The main features of pulmonary CT in patients with early COVID-19 were nodular and patchy consolidation shadow, pure ground-glass opacity and mixed ground-glass opacity, most of which were multiple lesions, which were usually distributed around the bronchovascular bundles of both lungs and/or under the pleura (6, 8, 21- 25). In this study, 11 cases of early COVID-19 pneumonia showed patchy mixed ground-glass opacity at the periphery and posterior part of the lung on CT. Most of the inner density was uneven, manifested as “crazy-paving pattern” (72.7%), with grid changes (63.6%), interlobular septal thickening (72.7%), and air bronchial sign (63.6%), bronchovascular bundle thickening (72.7%), and fibrosis (72.7%). Yan et al. (26) found that the S protein of coronavirus binds to human ACE2 to replicate, and the ACE2 receptor mainly exists in alveolar epithelial cells. Hence, the CT imaging findings of patients with COVID-19 are mainly alveolar exudation ground-glass opacity. Tian et al. (27) reported that the early pathological changes of SARS-CoV-2 pneumonia found in two cases of lung tumor resection were interstitial lymphocyte infiltration, alveolar type II epithelial injury, pulmonary edema, and non-protruding hyaline membrane. On the other hand, Xu et al. (28) postmortem pathology showed diffuse alveolar injury, formation of transparent membrane, exfoliation of the alveolar epithelium, exudation of the alveolar cavity and scattered monocytes, dilatation of small blood vessels, and transparent membrane, which may be the pathological basis of the white lung on CT in advanced patients. These two studies found pathological changes at different stages of COVID-19 pneumonia. Referring to the previous SARS pneumonia report (29), we believe that ground-glass opacity may be caused by alveolar wall injury and alveolar serous inflammatory exudation, followed by interstitial inflammation leading to interlobular septal thickening and “crazy-paving pattern,” and increased alveolar inflammatory exudation in the center of the lesion leads to consolidation. Tian et al. (27) believe that the pathological characteristics of COVID-19 are very similar to SARS and MERS coronavirus infection. According to the similarity between SARS-CoV-2 virus and SARS coronavirus as high as 85%, we speculate that the CT performance of COVID-19 is similar to that of SARS.
A study by Pan et al. (7) showed that the initial chest CT of patients with COVID-19 pneumonia revealed a small ground-glass opacity under the pleura, and then gradually became solid and enlarged, and a “crazy-paving pattern” appeared. Jiang et al. (23) also reported that 17 cases of subclinical CT were characterized by small ground-glass nodules or ground-glass opacity along the subpleural and/or bronchovascular bundles, without solid nodules. In this study, it was found that the early chest CT of one patient with COVID-19 showed left lower lobe nodule shadow with peripheral halo sign. Wu et al. (22) also reported a patient with a fever for two days. Multiple nodules with halo sign in both lungs were found on CT for the first time. Re-examination of CT on the 8th and 11th day showed that the nodule density decreased and gradually changed to ground-glass opacity. We believe that the early appearance of nodules with halo sign may be one of the earliest imaging findings in some patients with COVID-19 pneumonia. Yang et al. (30) study on the CT manifestations of 8 cluster cases of imported COVID-19 found that the chest CT images of these patients were various, but absorbed quickly, suggesting that the clinical symptoms and CT manifestations of overseas imported cases are more concealed and complex, so it is necessary to be vigilant and avoid misdiagnosis.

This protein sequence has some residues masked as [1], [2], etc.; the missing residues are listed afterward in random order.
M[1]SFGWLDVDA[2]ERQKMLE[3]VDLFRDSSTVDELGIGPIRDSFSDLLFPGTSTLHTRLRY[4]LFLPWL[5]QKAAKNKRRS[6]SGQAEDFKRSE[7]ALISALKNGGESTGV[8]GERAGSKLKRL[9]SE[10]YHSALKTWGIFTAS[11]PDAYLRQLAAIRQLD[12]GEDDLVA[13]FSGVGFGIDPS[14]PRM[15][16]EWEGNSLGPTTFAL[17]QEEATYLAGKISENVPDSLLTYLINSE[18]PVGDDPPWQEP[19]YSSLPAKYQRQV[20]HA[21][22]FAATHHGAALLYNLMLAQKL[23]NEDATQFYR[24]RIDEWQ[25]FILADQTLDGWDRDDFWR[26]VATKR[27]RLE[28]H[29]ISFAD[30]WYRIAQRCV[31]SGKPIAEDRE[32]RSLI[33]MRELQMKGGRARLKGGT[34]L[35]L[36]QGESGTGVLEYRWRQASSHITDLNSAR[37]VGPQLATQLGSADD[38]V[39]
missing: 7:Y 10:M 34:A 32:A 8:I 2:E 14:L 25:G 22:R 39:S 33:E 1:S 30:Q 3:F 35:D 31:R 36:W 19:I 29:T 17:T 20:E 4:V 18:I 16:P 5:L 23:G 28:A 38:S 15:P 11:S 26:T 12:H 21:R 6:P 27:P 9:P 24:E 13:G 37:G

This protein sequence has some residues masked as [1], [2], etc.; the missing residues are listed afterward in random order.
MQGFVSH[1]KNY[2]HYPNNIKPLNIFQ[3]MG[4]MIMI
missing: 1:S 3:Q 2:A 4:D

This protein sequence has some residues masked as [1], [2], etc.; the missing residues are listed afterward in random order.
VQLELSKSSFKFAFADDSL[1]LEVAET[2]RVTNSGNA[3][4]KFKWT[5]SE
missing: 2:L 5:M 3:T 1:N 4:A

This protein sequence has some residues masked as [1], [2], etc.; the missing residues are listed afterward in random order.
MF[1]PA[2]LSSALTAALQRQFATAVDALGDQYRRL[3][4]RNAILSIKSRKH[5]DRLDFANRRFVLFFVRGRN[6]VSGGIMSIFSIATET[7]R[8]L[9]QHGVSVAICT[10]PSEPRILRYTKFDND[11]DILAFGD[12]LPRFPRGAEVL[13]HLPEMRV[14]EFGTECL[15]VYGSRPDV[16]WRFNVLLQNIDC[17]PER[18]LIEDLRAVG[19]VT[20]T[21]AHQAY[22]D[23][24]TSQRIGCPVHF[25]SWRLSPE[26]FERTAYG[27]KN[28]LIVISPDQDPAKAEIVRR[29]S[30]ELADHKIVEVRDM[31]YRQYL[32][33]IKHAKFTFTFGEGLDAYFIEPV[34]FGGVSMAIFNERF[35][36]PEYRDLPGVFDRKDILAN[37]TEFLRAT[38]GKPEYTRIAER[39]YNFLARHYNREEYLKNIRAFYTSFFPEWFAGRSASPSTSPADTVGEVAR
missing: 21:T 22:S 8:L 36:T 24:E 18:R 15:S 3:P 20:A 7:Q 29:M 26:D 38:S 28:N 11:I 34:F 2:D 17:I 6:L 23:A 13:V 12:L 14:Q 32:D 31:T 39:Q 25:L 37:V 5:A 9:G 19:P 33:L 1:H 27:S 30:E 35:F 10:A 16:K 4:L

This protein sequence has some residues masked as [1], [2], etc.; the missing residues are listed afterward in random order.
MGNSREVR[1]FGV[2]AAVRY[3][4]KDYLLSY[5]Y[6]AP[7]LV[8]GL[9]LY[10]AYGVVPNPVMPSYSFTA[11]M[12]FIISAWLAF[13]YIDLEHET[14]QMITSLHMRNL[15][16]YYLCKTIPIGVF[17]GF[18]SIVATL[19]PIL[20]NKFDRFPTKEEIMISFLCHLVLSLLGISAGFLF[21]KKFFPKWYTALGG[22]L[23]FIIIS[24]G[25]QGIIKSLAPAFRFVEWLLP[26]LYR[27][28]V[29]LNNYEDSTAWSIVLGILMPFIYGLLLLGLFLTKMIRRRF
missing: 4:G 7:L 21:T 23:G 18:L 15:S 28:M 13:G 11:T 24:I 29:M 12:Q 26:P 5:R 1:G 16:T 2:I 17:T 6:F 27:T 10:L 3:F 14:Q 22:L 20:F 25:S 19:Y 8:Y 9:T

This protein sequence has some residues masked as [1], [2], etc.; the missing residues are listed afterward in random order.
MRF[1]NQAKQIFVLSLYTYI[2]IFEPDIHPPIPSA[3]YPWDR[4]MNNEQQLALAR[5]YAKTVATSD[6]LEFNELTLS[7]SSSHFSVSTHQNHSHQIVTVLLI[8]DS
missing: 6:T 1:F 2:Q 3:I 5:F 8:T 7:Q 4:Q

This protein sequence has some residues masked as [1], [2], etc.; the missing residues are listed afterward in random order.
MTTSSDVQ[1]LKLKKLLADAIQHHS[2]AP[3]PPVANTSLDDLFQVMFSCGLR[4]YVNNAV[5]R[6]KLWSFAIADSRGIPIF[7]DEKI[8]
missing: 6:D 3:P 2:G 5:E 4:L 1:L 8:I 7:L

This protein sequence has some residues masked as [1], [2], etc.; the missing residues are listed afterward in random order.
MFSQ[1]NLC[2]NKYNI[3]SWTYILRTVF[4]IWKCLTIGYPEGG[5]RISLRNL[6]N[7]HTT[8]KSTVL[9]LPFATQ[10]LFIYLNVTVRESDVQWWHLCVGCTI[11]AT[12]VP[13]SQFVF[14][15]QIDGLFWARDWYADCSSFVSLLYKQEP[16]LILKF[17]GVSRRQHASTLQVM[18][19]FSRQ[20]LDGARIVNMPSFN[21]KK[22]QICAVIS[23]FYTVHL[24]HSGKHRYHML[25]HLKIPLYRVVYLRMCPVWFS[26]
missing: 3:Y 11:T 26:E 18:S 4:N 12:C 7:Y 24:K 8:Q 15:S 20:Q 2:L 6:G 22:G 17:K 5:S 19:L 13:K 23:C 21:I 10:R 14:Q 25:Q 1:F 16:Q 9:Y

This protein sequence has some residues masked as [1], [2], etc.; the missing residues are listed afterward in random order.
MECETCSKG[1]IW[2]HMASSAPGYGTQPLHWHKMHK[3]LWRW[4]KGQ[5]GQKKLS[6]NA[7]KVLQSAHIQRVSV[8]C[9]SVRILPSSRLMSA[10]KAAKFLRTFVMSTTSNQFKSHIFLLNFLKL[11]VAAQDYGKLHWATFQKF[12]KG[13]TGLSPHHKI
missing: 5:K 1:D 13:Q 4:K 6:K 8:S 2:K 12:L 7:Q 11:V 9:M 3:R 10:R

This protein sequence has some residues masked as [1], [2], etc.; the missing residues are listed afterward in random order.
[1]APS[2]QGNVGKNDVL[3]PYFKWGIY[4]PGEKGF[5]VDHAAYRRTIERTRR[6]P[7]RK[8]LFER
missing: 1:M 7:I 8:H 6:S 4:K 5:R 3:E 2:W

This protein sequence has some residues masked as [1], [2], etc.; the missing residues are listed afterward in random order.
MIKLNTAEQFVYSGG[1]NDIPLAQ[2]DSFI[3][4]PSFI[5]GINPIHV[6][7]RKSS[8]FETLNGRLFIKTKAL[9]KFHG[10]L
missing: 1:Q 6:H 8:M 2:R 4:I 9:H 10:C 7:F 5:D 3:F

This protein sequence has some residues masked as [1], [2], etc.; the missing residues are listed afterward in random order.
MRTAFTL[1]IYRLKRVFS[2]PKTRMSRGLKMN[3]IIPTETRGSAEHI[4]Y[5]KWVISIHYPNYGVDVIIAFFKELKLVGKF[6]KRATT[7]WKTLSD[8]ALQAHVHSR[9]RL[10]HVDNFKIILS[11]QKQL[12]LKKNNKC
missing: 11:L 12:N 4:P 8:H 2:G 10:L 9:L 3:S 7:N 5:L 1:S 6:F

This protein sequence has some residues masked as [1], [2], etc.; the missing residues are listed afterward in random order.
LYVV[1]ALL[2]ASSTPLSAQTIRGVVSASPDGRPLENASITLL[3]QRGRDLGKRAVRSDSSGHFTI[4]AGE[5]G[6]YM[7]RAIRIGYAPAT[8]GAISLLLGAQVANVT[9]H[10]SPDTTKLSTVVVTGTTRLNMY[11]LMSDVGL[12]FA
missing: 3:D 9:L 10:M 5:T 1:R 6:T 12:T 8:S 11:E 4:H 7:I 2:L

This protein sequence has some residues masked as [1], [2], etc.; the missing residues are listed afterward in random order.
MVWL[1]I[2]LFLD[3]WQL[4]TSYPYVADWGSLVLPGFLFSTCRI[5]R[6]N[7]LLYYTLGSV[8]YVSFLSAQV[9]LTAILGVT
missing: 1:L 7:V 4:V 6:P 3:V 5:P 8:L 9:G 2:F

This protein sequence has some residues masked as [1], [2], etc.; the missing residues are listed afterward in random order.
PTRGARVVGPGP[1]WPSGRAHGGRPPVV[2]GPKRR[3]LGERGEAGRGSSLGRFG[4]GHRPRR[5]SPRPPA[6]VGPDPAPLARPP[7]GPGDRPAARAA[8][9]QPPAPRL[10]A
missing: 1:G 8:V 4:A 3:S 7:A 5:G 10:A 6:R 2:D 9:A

It has been reported in the literature (6, 23) that small ground-glass nodules or ground-glass shadow may appear in chest CT in patients with COVID-19 without clinical symptoms. In this study, an asymptomatic patient was found, and a nodular shadow of the left lower lobe was found on chest CT, which was consistent with the literature. Therefore, our study displays that lung manifestations can be earlier than clinical symptoms, and the chest CT plays an important role in early detection, timely prevention, and control in these patients with COVID-19.
A few COVID-19 patients with positive nucleic acid tests showed no obvious abnormality in early CT (6, 7, 9, 10). In this group, one patient with fever and other clinical symptoms had normal CT examination, and CT showed ground-glass opacity in both lungs 2 days later, which indicated that the lung manifestation could be later than the clinical symptoms. In two COVID-19 patients reported by Tian et al. (27), no abnormality was found in CT examination before the operation. Still, postoperative pathology showed edema, protein exudation, only a small amount of inflammatory cell infiltration, focal multinucleated giant cell formation, and ground-glass shadow in CT, which was similar to that in this case. On the basis of these considerations, we think that inflammatory reaction has been found in this part of COVID-19 patients, but chest CT has not been shown yet.
It is worth mentioning that there are two important limitations to the study. Firstly, due to the short course of the disease with COVID-19 pneumonia, continuous variations of chest CT during its entire course have not been completely followed and recorded for all patients. Much more importantly, there is not adequate pathologic data on these patients for comparative research to be implemented.
In conclusion, the clinical characteristics of 2019-nCoV pneumonia are similar to those of common viral pneumonia. The chest CT findings of early COVID-19 showed characteristic features, with nodular shadow or ground-glass opacity along the subpleural or/and along with the bronchovascular bundle. The chest CT images may be helpful for the early detection of novel coronavirus pneumonia.